Jeans generation golf? Bring it on! Actually, some people already have. A company called Clickon Golf recently staged an event for Millennials (or Generation Ys), be they devotees, neophytes or somewhere in between when it comes to golf. These are young adults who tend to be time-poor but socially rich. The evening didn’t just involve golf but also interactive entertainment, music and alcohol. What’s not to like? The 120 attendees for the inaugural bash in Notting Hill wanted, in the words of George Mackenzie – editor of the website – “a sport that slotted into their social lives, not the other way around”.

At one point, the enthusiastic young woman explaining the company’s philosophy said: “After all, golf does not have to be played on a golf course.” For about five seconds I’m thinking how to respond to this and then I realise she’s right. Golf was played as colf in the Low Countries several centuries ago, where the ‘course’ was the countryside and the target might be a barn door. The probable evolution of the sport is that the Scots codified the game and introduced the hole as the specific target, but essentially the idea of ‘golf’ or something like it has been played since whomever the first shepherd was to use his crook to strike a stone. Furthermore, no golf course is the same – it’s not a defined area, like a tennis court – and it is played on several distinctly different types of grass. So why not in a warehouse? It may not be golf as most of us know it but it’s still enjoyable.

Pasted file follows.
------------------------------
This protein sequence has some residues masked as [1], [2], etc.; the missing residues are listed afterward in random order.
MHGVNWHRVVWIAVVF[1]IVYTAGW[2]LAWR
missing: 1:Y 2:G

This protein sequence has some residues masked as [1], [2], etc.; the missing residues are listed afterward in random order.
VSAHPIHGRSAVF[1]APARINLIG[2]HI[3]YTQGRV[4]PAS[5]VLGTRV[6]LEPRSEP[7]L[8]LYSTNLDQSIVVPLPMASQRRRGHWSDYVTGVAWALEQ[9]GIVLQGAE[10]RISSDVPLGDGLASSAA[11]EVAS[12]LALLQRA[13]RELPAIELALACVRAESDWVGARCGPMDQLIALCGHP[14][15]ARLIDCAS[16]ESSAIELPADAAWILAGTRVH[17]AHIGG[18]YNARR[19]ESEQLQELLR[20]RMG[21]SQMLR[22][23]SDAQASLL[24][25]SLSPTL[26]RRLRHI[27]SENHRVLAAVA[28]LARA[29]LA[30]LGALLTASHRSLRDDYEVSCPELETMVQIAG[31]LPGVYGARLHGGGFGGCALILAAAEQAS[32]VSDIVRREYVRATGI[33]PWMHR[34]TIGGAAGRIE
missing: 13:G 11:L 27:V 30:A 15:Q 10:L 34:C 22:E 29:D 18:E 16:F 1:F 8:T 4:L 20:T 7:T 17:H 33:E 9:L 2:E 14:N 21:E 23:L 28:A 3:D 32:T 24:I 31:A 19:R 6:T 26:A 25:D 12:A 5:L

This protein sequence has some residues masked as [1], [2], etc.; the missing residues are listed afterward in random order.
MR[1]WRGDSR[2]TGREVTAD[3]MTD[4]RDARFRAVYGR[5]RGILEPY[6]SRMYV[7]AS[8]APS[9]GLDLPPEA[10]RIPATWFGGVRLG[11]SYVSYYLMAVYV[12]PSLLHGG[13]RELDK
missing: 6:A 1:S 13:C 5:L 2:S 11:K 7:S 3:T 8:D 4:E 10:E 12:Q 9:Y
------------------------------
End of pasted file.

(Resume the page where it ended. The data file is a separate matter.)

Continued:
OK, it's Notting Hill rather than Burhill, but it's still golf

OK, it’s Notting Hill rather than Burhill, but it’s still golf

As in the real thing, you mostly do get to hole out, which provides the usual satisfaction. Maybe the main element that’s missing compared to ‘real golf’ is the one that means which however horribly you might generally have played, there’s invariably the memory of that one shot, that one moment, which makes you want to come back for more; the bizarre certainty that your ‘real’ game is the round that’s five shots below your handicap rather than the more normal ten shots above it; that since you hit a perfect 5-iron yesterday, there’s no reason why you won’t tomorrow.

Having made this point, CLICKON are on the case here, too. They have already held a Street Shot competition and have plans for more. The initial version had two teams of two players who hit golf balls from scaffolding into oil drums (no oil); tried to knock flying drones out of the sky with a golf ball (seemingly impossible); and attempted to hit balls into a rowing boat while it was being rowed by their opponents with the intention of repelling all incoming missiles. It looked tremendous fun.

I think you should visit these guys’ website ( If you love golf, whatever your age, you’ll like it. Their next major event is scheduled to be in London in May and for what it’s worth, if you’re around 30 or under, I think you should go if you can. It probably won’t make you want to give up your usual game but you might find you enjoy playing golf while indulging the pleasures of the 19th.

Robert Green’s ‘Seve: Golf’s Flawed Genius’ is available on Amazon. You can follow him on Twitter @robrtgreen